Optical signal S and pumping light beam P are applied to the rare-earth-doped fiber 5 where pumping light beam P excites rare earth ions doped thereinto, to generate stimulated photon having a predetermined wavelength. This light is introduced into optical signal S and effects optical amplification. Isolator 6 prevents opposite optical signals from being introduced into rare-earth-doped fiber 5, which proceed in a direction opposite to optical signal S and include, for example, pumping light beam from another rare-earth-doped fiber located in the following stage or reflection signal of optical signal S.

The maximum output power of the optical fiber amplifier is determined, depending on the dopant doped into the optical fiber, concentration of the dopant, the length of the doped optical fiber, the wavelength of pumping light, and the output of pumping light. As the optical fiber doped with the rare earth ion is very expensive, it requires to be shortened. However, when the rare-earth-doped fiber becomes shorter, amplification of the optical signal is not sufficiently carried out, and thus an optimum optical signal cannot be obtained.

Furthermore, the pumping light beam as an exciting light in the rare-earth-doped fiber corresponds to a noise signal in terms of the optical signal transmitted through the fiber. Accordingly, to prevent a residual pumping light, which is not consumed but left in the rare-earth-doped fiber, from being transmitted through the optical fiber, the conventional optical fiber amplifier includes a reflection mirror at its output terminal to reflect the pumping light beam. However, the reflection mirror reflects not only the pumping light beam outputted from the rare-earth-doped fiber but also a portion of the optical signal transmitted through the optical fiber. Thus, it may deteriorate the output level of the optical signal.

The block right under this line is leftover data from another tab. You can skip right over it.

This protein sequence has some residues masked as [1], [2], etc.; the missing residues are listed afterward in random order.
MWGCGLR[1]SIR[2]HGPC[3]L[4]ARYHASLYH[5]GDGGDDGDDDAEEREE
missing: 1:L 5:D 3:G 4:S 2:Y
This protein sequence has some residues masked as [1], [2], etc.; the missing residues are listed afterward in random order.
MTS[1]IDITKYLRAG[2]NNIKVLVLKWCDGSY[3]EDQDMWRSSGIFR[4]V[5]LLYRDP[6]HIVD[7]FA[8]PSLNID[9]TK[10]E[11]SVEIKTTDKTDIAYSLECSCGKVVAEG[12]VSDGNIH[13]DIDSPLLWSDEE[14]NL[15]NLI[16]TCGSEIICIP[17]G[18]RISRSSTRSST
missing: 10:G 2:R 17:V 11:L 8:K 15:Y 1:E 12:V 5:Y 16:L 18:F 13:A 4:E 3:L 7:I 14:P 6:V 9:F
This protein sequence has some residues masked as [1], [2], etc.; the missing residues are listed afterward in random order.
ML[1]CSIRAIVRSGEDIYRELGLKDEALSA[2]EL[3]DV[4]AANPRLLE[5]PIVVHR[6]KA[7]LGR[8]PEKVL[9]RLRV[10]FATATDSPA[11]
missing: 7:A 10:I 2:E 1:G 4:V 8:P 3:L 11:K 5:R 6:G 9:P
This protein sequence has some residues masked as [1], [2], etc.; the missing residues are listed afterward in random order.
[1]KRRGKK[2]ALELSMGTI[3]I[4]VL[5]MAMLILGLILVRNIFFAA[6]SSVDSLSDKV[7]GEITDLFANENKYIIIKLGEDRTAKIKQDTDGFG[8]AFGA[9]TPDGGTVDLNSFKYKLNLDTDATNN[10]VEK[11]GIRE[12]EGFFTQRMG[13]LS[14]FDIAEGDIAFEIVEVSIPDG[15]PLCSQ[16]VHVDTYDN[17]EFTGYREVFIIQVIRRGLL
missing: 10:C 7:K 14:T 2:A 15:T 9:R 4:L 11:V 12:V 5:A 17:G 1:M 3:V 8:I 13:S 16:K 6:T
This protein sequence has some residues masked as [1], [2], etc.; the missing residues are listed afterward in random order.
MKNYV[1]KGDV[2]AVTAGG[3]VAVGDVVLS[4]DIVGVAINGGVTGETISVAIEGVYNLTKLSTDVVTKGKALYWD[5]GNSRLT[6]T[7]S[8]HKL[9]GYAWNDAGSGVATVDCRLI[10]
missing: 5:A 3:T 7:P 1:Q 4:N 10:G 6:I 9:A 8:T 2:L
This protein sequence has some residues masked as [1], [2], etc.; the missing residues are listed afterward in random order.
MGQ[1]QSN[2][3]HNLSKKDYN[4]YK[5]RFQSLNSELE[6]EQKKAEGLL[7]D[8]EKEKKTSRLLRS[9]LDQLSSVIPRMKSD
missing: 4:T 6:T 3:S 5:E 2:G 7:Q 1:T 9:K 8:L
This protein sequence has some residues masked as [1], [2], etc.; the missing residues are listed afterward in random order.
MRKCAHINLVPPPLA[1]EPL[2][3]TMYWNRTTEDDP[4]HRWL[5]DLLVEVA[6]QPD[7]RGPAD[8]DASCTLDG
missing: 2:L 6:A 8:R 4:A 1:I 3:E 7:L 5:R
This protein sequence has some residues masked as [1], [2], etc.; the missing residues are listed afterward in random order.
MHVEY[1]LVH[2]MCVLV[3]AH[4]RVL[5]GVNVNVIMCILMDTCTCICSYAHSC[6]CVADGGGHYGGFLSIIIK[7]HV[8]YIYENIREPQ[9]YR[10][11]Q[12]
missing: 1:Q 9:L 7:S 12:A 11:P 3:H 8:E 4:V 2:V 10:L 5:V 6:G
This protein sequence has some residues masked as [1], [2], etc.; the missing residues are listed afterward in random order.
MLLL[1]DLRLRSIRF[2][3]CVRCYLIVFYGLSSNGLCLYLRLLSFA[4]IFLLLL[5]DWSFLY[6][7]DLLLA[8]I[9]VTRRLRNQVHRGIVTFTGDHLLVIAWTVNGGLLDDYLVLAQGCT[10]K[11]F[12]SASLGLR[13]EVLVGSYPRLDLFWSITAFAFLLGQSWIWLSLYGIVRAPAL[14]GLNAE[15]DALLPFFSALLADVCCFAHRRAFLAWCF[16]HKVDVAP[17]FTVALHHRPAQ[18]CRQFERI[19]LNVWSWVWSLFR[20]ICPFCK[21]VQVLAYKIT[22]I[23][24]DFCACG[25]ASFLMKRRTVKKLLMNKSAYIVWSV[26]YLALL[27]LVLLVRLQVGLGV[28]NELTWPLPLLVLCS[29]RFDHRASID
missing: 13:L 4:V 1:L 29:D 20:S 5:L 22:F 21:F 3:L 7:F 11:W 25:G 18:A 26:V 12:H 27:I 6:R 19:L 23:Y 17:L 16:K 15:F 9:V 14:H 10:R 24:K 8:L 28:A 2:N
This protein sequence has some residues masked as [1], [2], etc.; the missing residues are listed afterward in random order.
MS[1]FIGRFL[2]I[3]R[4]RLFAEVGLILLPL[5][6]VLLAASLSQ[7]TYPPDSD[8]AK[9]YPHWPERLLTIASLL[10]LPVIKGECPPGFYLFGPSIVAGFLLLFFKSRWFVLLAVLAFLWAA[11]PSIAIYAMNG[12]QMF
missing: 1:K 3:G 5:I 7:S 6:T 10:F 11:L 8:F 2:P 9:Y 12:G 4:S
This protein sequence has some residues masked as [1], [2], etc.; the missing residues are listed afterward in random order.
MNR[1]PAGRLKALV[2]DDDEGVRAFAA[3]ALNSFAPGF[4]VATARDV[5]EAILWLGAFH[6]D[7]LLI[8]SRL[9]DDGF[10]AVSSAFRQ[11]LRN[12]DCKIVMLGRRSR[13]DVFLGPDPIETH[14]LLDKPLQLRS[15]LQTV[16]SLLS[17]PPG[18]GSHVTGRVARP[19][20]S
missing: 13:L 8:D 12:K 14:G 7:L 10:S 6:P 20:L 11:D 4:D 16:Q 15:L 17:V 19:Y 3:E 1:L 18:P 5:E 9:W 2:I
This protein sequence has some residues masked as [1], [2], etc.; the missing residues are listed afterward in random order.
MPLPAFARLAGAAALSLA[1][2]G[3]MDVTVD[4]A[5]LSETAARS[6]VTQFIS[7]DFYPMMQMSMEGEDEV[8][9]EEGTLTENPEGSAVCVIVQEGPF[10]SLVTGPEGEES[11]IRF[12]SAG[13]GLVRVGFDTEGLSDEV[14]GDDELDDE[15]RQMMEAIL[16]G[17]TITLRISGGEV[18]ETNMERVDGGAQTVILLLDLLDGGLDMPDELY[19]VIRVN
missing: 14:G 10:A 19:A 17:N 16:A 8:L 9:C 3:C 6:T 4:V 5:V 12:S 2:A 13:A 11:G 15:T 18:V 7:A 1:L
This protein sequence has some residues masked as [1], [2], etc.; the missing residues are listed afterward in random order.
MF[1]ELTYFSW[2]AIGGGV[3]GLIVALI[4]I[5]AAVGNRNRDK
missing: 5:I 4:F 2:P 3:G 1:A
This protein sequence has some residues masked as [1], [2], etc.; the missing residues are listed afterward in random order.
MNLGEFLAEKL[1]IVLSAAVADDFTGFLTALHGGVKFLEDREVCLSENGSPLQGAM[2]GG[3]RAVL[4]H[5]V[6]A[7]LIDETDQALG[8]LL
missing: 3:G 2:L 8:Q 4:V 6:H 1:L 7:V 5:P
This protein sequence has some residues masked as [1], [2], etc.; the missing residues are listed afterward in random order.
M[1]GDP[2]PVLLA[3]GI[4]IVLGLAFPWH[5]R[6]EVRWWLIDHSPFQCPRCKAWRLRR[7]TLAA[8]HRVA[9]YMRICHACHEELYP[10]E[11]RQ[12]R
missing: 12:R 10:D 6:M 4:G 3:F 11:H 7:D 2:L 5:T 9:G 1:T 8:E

SUMMARY OF THE INVENTION

Accordingly, the present invention is directed to an optical fiber amplifier which substantially obviates one or more of the problems due to limitations and disadvantages of the related art.

An object of the present invention is to provide an optical fiber amplifier which remarkably reduces the length of an rare-earth-doped fiber used therein.

A further object of the present invention is to provide an optical fiber amplifier which prevents a residual pumping light beam from being outputted from the optical fiber amplifier, without using a reflection mirror.

Another object of the present invention is to provide an optical fiber amplifier which enhances the efficiency of the electric power used by optimizing its amplification efficiency.

Additional features and advantages of the invention will be set forth in the description which follows, and in part will be apparent from the description, or may be learned by practice of the invention. The objectives and other advantages of the invention will be realized and attained by the structure particularly pointed out in the written description and claims hereof as well as the appended drawings.

To accomplish the objects of the invention, an optical fiber amplifier according to a first aspect of the present invention includes: an optical line through which an optical signal is transmitted; a rare-earth-doped fiber, doped with a predetermined rare earth ion, being set on the optical line; a pumping light beam source for generating a pumping light beam having a predetermined wavelength; a first multiplexer for coupling the pumping light beam to the optical line; a second multiplexer for dividing the pumping light beam outputted through the rare-earth-doped fiber; and pumping light beam feedback means for looping a portion of the divided pumping light beam back to the rare-earth-doped fiber.